Harriers Win Big Three Title At Yale As Colburn Earns New Course Record

(Special to the CRIMSON)

NEW HAVEN, Oct. 31-Although there was no one to push him during the last mile. Keith Colburn broke the record for the Yale course by eighteen seconds this afternoon to lead his team to a seventh straight Big Three title.

Sophomore Mike Koerner and junior Dave Pottetti followed their captain to earn second and third before a trio of Princeton harriers crossed the finish line. The first Yale runner was Karl Fields. who came in 13th.

Harvard, by beating the Tigers. 22-35, and Yale. 15-50. completed a third successive undefeated season. The two victories also stretched the university record for consecutive dual-meet triumphs to 31.

The Crimson asserted itself immediately when Roy Shaw. who had been out with a pulled hamstring, took an early lead with a fast pace. With him were Colburn. Koerner, and three Princeton men-Rich Stafford, Eamon Downey, and Tom Yunek. But Shaw started to fold on the first hill and fell back. Colburn went ahead.


After the first one-and-a-half mile loop, the pace began to wear down Downey and Yunek. Colburn and Koerner, with help from John Heyburn, then tried to break Stafford.

Heyburn began to fall back, but Pottetti. who had started cautiously, began to catch several runners exhausted by the fast pace. It was the first time that the opening loop has ever been run in less than seven minutes.

After three and a half miles. Stafford started to fade while Harvard's top two moved out and Pottetti went after Stafford. Shortly. Colburn opened up a forty-yard lead on Koerne and was never again challenged.

At about the same time. Pottetti. who has had a disappointing season. passed Stafford. The Princeton harrier tried to catch him with a half mile left, but Pottetti fought off the challenge, and with a strong finishing kick closed the fifty-yard gap between himself and Koerner to miss second place by a stride.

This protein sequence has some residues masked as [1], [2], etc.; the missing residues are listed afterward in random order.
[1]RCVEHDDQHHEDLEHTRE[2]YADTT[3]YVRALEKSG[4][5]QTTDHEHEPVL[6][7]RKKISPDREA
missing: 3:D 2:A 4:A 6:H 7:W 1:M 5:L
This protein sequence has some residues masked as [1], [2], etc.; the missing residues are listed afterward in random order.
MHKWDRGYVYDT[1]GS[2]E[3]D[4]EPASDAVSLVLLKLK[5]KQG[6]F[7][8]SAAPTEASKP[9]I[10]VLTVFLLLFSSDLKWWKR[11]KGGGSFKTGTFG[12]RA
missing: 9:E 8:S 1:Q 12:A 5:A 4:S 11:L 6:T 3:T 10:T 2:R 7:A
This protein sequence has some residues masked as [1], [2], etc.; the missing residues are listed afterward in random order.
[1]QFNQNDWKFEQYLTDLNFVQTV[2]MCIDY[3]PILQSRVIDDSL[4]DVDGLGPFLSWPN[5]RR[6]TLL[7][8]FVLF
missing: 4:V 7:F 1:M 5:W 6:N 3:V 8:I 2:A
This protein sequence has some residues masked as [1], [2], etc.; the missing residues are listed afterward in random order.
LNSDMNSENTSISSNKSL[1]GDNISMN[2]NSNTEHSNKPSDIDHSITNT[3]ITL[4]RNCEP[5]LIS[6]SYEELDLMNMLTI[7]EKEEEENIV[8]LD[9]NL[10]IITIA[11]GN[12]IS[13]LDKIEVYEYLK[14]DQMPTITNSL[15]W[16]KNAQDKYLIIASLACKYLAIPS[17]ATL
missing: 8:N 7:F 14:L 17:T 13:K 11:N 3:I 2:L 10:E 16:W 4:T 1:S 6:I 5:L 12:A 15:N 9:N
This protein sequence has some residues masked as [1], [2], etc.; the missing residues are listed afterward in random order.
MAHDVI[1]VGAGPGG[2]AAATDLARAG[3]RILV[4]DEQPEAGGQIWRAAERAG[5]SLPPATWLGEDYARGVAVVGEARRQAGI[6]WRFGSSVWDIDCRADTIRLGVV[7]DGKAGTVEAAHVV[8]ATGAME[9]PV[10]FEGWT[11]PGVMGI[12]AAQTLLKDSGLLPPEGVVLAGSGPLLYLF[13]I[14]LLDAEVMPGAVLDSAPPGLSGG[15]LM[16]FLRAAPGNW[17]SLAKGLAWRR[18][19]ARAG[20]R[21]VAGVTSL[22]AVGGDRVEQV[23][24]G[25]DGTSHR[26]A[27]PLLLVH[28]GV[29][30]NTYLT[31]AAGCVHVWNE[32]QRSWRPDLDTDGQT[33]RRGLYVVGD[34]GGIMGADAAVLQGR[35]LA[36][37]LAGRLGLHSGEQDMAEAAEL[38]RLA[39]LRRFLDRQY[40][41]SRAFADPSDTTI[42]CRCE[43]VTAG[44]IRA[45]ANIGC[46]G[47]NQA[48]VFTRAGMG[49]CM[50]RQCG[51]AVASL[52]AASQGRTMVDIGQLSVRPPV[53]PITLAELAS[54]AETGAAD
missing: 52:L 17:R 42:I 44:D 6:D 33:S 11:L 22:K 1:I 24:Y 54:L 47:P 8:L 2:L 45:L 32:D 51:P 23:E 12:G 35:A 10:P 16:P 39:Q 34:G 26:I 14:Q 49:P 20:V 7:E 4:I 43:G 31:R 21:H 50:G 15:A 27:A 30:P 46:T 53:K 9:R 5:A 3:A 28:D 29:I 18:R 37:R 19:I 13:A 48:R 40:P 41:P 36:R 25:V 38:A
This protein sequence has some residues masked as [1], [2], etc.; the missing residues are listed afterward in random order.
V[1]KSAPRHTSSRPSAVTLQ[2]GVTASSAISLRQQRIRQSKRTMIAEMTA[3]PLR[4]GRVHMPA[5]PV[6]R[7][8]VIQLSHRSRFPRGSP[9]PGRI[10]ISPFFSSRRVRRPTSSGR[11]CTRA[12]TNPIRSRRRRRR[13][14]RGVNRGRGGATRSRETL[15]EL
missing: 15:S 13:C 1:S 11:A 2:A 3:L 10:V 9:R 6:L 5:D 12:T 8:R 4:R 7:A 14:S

Harvard's next finisher was Heyburn, who was seventh. Dennis O'Brien of Princeton was eighth followed by three Harvard runners-Erik Roth. Shaw, and Howie-Foye.

Princeton ran somewhat better than expected, but it could not place Downey and Stafford ahead of Harvard's top men, and the outcome was never in doubt. Colburn, who said that the early pace did not seem extremely fast, broke a record of 21:53 set last year by Yale's Frank Shorter.

Pottetti's performance was particularly encouraging since his return to top form can make a big difference in the upcoming Heptagonals, ICAA's and the NCAA's. "I've felt really strong in my last three races, and have had something left at the end." Pottetti said after finishing today.

"I planned to let everyone go out ahead of me, and then have them fall back to me. All I need now is confidence," Pottetti explained. "The pancakes I had this morning bothered me." he added.

The undefeated Crimson freshmen were even more successful. Led by captain Tom New, a whole group of Yardlings moved out to an early lead, and none of the opposition ever came near.

Bunch Up

New. George Barker. and John Quirk, who had a great finishing kick. crossed the line tightly bunched in that order, all easily breaking the course record.

Within forty-seven seconds another four Yardlings finished to complete the sweep of both opponents. All seven ran faster than this year's seniors did in the freshman Big Three in 1966.

Finishing fourth through seventh were Mark Connolly. Dave Elliott. Marshall Jones, and Jeffrey Brokaw.